Hesperian Health Guides
Other Ways of Making Artificial Limbs
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The oldest, traditional way of making artificial limbs is to make the socket out of wood.
This is best learned from a skilled craftsperson. Unfortunately, this is a skill that is difficult to learn from a book. A book that describes the method step-by-step is Manual of Above-Knee Wood Socket Prosthetics by Miles Anderson, John Bray, and Charles Hennesey. It has gone out of print, but you may still be able to find it. Unfortunately, the methods described are complex and require a lot of special equipment. However, perhaps they could be simplified. (We have not tried this method.)
Leather socket: Self-adjusting prosthesis
This method uses flat metal bars, a wood post, and a thick, firm leather socket. To form the socket, wet leather is stretched over a plaster mold of the stump. Methods are clearly and simply described in Simple Below-knee Prosthesis Manufacture.
A leather socket has several advantages. Leather is available almost everywhere, is more comfortable in hot weather, and can easily be adjusted to the stump as it becomes smaller. Also, leather is soft and easily takes the shape of the stump, and therefore self-corrects molding mistakes.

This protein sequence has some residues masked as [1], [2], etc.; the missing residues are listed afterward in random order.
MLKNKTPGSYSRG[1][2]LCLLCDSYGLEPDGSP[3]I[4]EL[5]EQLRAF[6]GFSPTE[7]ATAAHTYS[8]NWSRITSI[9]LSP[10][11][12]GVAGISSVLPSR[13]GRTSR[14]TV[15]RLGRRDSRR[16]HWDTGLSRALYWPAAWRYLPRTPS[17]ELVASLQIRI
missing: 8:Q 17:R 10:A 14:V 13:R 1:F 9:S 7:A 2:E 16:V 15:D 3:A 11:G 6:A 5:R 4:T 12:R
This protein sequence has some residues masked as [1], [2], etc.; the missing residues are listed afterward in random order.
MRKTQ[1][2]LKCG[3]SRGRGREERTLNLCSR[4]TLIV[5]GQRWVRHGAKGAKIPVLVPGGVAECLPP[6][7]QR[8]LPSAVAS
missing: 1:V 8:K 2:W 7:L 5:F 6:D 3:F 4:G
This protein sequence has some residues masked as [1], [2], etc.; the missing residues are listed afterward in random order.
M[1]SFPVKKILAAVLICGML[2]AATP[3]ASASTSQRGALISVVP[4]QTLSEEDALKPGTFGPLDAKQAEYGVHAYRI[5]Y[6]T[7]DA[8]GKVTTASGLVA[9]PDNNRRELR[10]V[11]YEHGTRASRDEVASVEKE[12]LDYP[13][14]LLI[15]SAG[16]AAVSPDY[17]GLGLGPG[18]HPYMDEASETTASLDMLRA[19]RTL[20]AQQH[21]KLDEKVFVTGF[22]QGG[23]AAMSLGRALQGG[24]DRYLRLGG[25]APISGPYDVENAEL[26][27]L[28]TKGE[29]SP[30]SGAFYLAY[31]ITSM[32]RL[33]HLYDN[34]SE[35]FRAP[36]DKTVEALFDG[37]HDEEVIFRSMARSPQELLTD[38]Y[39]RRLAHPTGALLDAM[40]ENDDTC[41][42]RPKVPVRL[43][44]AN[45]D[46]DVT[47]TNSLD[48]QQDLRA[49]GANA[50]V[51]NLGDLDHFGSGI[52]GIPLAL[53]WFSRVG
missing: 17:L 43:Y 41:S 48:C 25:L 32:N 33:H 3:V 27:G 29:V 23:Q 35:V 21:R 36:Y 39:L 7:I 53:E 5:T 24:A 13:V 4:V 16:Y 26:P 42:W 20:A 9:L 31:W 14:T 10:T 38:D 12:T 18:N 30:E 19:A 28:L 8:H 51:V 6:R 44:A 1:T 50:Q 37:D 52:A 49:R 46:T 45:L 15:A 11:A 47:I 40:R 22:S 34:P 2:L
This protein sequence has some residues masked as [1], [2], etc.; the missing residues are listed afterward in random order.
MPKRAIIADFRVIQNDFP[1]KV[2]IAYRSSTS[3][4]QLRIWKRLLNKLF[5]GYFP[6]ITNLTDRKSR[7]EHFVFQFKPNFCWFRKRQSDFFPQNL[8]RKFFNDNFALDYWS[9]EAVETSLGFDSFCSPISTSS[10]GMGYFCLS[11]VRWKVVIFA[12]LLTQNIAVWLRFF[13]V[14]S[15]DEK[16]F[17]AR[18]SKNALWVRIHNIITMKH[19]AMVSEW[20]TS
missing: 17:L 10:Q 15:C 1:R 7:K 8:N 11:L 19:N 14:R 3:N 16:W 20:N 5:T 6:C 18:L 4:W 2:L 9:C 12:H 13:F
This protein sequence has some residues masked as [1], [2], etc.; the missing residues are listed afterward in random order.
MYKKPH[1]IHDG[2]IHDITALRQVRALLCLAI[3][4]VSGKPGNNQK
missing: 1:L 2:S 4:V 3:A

Stump protectors from old tires
For a child with both legs amputated above the knee, short artificial limbs or even simple ‘stump protectors’ may allow her to move about easier than long leg limbs.
The ‘Jaipur limb’ was developed in Jaipur, India to meet the need for a limb that would (1) allow working ‘barefoot’ in rice paddies, (2) look like a real bare foot, (3) bend at the foot in all directions enough so the person can squat easily and walk firmly on uneven ground, and (4) be low cost and quick to make.
|THE JAIPUR FOOT|
vulcanized rubber coating
|The foot is made of wood and sponge rubber and then ‘vulcanized’ (heat molded) with rubber, using a metal mold. The rubber gives the foot its life-like form and color and makes it strong and waterproof.|
To make the Jaipur limb requires a lot of skill as well as special equipment. But once a shop is set up and persons trained, the limb can be made at very low cost, and fitted very quickly (one hour from the first measurements until the person walks away on his new limb). For instructions, contact Rehab Centre, SMS Medical College, Jaipur 302004, India.
Ideas for a limb-making shop. In "Examples of Community-Directed Programs" there is a description of the OHI prosthetics shop in Thailand, where amputee workers make the bamboo and above-knee adjustable limbs shown in this chapter.